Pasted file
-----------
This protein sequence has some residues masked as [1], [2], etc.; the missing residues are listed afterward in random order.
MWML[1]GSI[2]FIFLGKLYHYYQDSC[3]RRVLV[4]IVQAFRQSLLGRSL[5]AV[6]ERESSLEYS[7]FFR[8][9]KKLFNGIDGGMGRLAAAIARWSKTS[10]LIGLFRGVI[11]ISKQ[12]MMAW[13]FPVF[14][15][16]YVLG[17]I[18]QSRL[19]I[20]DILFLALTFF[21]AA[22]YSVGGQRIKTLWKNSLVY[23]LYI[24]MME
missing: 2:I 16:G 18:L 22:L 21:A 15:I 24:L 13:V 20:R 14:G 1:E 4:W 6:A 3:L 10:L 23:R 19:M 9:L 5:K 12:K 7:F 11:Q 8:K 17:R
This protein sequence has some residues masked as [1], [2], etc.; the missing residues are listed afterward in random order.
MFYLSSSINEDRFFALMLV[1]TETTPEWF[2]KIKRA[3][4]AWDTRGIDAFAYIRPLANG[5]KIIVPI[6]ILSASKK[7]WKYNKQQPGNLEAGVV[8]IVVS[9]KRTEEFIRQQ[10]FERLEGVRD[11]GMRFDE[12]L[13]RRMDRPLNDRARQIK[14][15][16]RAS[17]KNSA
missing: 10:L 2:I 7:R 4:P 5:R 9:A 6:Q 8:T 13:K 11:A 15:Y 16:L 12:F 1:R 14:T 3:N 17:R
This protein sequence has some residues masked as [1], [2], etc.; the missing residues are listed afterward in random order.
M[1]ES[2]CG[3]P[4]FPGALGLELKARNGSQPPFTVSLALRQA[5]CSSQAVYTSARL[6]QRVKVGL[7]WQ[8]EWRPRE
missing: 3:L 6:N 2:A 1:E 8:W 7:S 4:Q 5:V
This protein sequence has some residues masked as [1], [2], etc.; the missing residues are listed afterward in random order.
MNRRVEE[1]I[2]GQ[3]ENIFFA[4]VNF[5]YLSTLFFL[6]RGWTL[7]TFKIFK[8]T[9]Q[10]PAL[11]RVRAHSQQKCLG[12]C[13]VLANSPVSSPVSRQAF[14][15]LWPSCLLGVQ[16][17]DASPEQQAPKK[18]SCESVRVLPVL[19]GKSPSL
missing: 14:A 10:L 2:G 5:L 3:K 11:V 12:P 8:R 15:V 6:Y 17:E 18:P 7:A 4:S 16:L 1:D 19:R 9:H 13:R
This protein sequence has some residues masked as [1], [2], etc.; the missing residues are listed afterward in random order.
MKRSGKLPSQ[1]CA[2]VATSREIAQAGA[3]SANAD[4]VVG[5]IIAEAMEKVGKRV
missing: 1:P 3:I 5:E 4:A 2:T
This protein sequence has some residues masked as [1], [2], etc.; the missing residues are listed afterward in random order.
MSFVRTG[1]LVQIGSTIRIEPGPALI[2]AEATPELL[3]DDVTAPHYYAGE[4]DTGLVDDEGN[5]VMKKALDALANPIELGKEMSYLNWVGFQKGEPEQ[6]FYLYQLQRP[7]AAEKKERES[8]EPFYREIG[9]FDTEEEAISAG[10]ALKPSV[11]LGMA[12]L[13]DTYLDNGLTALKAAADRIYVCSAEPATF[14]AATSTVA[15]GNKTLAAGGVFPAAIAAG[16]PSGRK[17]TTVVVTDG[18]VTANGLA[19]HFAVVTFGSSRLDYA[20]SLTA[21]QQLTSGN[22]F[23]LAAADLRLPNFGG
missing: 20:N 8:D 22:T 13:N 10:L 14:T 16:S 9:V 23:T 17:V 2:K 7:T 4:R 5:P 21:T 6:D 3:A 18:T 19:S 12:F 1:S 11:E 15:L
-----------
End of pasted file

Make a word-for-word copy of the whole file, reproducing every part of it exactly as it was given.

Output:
This protein sequence has some residues masked as [1], [2], etc.; the missing residues are listed afterward in random order.
MWML[1]GSI[2]FIFLGKLYHYYQDSC[3]RRVLV[4]IVQAFRQSLLGRSL[5]AV[6]ERESSLEYS[7]FFR[8][9]KKLFNGIDGGMGRLAAAIARWSKTS[10]LIGLFRGVI[11]ISKQ[12]MMAW[13]FPVF[14][15][16]YVLG[17]I[18]QSRL[19]I[20]DILFLALTFF[21]AA[22]YSVGGQRIKTLWKNSLVY[23]LYI[24]MME
missing: 2:I 16:G 18:L 22:L 21:A 15:I 24:L 13:V 20:R 14:G 1:E 4:W 6:A 3:L 10:L 23:R 19:M 9:L 5:K 12:K 7:F 11:Q 8:K 17:R
This protein sequence has some residues masked as [1], [2], etc.; the missing residues are listed afterward in random order.
MFYLSSSINEDRFFALMLV[1]TETTPEWF[2]KIKRA[3][4]AWDTRGIDAFAYIRPLANG[5]KIIVPI[6]ILSASKK[7]WKYNKQQPGNLEAGVV[8]IVVS[9]KRTEEFIRQQ[10]FERLEGVRD[11]GMRFDE[12]L[13]RRMDRPLNDRARQIK[14][15][16]RAS[17]KNSA
missing: 10:L 2:I 7:R 4:P 5:R 9:A 6:Q 8:T 13:K 11:A 15:Y 16:L 12:F 1:R 14:T 3:N 17:R
This protein sequence has some residues masked as [1], [2], etc.; the missing residues are listed afterward in random order.
M[1]ES[2]CG[3]P[4]FPGALGLELKARNGSQPPFTVSLALRQA[5]CSSQAVYTSARL[6]QRVKVGL[7]WQ[8]EWRPRE
missing: 3:L 6:N 2:A 1:E 8:W 7:S 4:Q 5:V
This protein sequence has some residues masked as [1], [2], etc.; the missing residues are listed afterward in random order.
MNRRVEE[1]I[2]GQ[3]ENIFFA[4]VNF[5]YLSTLFFL[6]RGWTL[7]TFKIFK[8]T[9]Q[10]PAL[11]RVRAHSQQKCLG[12]C[13]VLANSPVSSPVSRQAF[14][15]LWPSCLLGVQ[16][17]DASPEQQAPKK[18]SCESVRVLPVL[19]GKSPSL
missing: 14:A 10:L 2:G 5:L 3:K 11:V 12:P 8:R 15:V 6:Y 17:E 18:P 7:A 4:S 16:L 1:D 19:R 9:H 13:R
This protein sequence has some residues masked as [1], [2], etc.; the missing residues are listed afterward in random order.
MKRSGKLPSQ[1]CA[2]VATSREIAQAGA[3]SANAD[4]VVG[5]IIAEAMEKVGKRV
missing: 1:P 3:I 5:E 4:A 2:T
This protein sequence has some residues masked as [1], [2], etc.; the missing residues are listed afterward in random order.
MSFVRTG[1]LVQIGSTIRIEPGPALI[2]AEATPELL[3]DDVTAPHYYAGE[4]DTGLVDDEGN[5]VMKKALDALANPIELGKEMSYLNWVGFQKGEPEQ[6]FYLYQLQRP[7]AAEKKERES[8]EPFYREIG[9]FDTEEEAISAG[10]ALKPSV[11]LGMA[12]L[13]DTYLDNGLTALKAAADRIYVCSAEPATF[14]AATSTVA[15]GNKTLAAGGVFPAAIAAG[16]PSGRK[17]TTVVVTDG[18]VTANGLA[19]HFAVVTFGSSRLDYA[20]SLTA[21]QQLTSGN[22]F[23]LAAADLRLPNFGG
missing: 20:N 8:D 22:T 13:N 10:L 14:T 16:S 9:V 23:T 17:V 2:K 7:T 4:R 5:P 21:T 6:D 3:A 18:T 19:S 12:F 1:S 11:E 15:L